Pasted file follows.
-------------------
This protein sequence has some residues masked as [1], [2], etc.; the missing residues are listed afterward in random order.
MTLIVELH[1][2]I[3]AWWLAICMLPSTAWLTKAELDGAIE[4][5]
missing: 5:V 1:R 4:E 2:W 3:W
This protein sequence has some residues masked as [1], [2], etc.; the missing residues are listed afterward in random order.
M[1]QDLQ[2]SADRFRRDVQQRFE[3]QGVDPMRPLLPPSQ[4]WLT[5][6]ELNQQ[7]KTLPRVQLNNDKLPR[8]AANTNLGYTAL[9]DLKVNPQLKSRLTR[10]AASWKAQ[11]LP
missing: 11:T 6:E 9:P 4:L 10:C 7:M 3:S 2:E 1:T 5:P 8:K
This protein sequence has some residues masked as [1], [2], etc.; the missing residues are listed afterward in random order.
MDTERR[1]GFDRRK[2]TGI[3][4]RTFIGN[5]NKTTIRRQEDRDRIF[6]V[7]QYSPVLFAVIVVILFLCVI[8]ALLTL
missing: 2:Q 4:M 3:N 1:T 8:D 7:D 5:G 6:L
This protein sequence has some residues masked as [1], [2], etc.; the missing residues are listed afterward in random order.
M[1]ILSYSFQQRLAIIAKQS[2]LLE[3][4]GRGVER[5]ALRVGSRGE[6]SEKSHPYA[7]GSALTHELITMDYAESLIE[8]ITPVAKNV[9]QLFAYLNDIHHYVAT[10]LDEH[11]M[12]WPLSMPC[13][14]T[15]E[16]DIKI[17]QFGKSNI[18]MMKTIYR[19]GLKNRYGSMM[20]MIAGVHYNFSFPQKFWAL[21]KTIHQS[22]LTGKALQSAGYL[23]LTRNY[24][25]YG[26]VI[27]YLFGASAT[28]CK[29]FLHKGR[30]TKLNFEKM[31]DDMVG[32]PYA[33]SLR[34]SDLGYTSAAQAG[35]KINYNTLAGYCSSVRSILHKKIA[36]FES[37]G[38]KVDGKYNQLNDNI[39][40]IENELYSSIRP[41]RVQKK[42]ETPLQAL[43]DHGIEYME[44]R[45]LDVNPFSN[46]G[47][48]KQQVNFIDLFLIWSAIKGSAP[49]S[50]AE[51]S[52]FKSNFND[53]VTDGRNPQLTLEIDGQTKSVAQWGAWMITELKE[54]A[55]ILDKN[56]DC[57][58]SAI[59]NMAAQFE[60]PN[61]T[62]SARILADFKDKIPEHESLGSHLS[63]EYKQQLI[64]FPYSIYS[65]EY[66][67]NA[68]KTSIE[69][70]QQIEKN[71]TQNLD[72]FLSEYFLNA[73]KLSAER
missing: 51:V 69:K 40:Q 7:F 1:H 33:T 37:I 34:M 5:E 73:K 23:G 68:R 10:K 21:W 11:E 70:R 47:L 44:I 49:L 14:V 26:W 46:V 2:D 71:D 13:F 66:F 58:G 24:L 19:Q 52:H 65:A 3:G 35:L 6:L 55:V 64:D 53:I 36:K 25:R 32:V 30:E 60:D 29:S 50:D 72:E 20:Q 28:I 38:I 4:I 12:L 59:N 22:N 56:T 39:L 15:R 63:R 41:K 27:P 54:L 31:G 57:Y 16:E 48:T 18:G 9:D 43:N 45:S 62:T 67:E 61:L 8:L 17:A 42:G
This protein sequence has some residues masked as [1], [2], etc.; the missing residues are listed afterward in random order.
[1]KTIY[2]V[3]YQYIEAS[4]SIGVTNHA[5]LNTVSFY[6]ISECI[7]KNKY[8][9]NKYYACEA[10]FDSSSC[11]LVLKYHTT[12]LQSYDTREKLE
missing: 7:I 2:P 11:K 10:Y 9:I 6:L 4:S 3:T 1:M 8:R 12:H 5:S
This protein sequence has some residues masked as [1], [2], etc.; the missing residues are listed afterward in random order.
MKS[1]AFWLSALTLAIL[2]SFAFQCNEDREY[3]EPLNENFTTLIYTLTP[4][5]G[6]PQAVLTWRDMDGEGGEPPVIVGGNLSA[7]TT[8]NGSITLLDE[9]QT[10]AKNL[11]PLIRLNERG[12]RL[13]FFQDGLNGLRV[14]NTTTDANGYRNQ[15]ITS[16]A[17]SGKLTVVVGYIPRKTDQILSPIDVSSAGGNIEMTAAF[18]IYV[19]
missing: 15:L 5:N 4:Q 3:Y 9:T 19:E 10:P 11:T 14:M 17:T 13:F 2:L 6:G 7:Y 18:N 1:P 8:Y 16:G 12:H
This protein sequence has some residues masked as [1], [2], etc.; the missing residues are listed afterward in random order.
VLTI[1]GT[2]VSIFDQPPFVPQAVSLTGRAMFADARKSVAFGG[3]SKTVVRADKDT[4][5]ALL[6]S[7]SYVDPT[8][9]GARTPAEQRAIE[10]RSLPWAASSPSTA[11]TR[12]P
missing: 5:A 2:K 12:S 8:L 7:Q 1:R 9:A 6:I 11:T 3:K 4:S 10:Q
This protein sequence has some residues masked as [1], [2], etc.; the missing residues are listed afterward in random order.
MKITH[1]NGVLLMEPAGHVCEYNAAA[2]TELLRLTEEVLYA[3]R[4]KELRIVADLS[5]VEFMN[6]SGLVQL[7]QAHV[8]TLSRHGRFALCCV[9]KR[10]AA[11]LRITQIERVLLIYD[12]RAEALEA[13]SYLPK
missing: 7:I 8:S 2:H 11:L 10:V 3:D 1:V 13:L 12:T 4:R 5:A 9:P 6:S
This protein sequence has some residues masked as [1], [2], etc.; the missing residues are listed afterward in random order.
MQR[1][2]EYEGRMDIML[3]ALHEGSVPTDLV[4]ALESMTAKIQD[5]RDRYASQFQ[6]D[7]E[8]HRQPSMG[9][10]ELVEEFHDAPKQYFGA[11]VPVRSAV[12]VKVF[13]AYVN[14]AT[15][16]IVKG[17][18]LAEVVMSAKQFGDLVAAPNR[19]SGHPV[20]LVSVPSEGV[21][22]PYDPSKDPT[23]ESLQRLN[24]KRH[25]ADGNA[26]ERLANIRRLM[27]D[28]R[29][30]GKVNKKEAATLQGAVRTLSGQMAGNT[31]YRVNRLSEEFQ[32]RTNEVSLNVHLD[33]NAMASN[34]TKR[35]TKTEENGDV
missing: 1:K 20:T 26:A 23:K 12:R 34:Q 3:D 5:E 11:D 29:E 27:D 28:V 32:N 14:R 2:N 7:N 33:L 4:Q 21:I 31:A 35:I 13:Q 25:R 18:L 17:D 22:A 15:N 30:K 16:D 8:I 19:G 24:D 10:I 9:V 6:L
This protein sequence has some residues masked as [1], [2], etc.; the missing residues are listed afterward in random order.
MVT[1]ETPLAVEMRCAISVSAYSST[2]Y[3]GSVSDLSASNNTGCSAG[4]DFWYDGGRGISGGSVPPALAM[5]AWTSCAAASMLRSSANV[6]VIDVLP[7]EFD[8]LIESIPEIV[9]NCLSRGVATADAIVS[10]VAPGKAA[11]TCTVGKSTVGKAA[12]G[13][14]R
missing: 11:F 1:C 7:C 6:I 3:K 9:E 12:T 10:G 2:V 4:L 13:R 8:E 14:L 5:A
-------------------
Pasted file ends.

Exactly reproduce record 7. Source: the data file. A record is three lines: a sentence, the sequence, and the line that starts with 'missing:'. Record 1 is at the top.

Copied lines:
This protein sequence has some residues masked as [1], [2], etc.; the missing residues are listed afterward in random order.
VLTI[1]GT[2]VSIFDQPPFVPQAVSLTGRAMFADARKSVAFGG[3]SKTVVRADKDT[4][5]ALL[6]S[7]SYVDPT[8][9]GARTPAEQRAIE[10]RSLPWAASSPSTA[11]TR[12]P
missing: 5:A 2:K 12:S 8:L 7:Q 1:R 9:A 6:I 11:T 3:K 4:S 10:Q